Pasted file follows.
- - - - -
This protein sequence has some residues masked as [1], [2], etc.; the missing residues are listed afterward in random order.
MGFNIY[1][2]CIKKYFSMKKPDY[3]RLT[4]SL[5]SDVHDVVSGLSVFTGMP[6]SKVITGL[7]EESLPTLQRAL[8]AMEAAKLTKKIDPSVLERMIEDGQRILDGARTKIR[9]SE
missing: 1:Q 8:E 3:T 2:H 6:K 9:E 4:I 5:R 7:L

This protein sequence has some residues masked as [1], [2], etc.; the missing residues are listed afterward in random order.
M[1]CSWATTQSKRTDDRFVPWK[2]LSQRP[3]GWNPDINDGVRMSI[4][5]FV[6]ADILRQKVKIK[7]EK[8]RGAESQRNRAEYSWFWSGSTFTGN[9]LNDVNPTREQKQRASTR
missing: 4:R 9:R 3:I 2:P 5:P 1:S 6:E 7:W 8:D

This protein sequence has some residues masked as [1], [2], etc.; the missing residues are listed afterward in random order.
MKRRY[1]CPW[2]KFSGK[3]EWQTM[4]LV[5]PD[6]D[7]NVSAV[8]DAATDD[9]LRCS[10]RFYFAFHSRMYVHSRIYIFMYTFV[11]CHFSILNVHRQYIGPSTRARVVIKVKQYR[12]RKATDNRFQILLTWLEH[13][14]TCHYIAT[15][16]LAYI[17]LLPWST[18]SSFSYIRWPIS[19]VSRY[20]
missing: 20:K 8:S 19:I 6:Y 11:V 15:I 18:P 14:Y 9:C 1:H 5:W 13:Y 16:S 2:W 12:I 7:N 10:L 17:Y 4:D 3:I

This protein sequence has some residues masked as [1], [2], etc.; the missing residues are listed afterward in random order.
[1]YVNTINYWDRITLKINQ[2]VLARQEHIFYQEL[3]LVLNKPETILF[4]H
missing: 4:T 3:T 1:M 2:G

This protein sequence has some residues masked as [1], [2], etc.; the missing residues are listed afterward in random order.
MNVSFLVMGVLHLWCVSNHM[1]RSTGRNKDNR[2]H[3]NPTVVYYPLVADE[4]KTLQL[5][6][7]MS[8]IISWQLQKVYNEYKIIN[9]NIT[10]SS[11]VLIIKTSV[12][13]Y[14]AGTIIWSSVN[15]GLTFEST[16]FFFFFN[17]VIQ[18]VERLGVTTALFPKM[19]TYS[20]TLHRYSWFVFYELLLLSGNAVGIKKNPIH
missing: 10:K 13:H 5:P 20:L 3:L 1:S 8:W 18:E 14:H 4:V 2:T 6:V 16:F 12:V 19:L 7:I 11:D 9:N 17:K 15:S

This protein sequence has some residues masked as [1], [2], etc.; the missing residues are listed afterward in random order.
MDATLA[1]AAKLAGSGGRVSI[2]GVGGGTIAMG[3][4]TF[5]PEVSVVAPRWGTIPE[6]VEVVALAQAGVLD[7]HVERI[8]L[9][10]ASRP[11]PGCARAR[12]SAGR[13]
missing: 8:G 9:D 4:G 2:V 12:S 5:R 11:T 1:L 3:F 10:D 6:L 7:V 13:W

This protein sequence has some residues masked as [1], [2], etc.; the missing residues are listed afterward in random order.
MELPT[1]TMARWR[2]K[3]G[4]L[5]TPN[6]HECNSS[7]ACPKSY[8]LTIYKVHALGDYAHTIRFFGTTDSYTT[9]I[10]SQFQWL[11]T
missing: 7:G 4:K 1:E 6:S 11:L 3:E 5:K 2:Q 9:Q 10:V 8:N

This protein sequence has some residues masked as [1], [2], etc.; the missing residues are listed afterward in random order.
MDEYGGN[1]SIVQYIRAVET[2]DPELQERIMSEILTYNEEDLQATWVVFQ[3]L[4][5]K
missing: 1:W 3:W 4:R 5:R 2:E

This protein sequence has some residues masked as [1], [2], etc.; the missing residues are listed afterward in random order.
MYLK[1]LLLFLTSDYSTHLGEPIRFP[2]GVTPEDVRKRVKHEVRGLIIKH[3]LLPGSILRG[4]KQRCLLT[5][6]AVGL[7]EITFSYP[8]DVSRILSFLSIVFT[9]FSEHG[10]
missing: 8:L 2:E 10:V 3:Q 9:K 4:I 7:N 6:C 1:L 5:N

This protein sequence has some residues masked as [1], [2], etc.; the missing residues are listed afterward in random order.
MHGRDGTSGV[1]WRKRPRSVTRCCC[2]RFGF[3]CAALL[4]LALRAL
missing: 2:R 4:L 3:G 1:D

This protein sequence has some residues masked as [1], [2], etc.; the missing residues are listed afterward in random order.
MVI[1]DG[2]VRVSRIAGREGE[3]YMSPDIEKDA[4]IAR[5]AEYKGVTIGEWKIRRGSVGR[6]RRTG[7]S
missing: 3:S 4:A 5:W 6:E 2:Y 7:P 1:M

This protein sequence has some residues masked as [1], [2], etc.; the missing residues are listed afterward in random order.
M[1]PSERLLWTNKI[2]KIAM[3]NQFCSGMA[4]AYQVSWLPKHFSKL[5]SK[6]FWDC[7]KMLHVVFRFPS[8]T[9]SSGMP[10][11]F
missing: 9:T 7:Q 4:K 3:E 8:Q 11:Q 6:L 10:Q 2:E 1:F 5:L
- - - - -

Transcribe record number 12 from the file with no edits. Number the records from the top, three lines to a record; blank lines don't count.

This protein sequence has some residues masked as [1], [2], etc.; the missing residues are listed afterward in random order.
M[1]PSERLLWTNKI[2]KIAM[3]NQFCSGMA[4]AYQVSWLPKHFSKL[5]SK[6]FWDC[7]KMLHVVFRFPS[8]T[9]SSGMP[10][11]F
missing: 9:T 7:Q 4:K 3:E 8:Q 11:Q 6:L 10:Q 2:E 1:F 5:L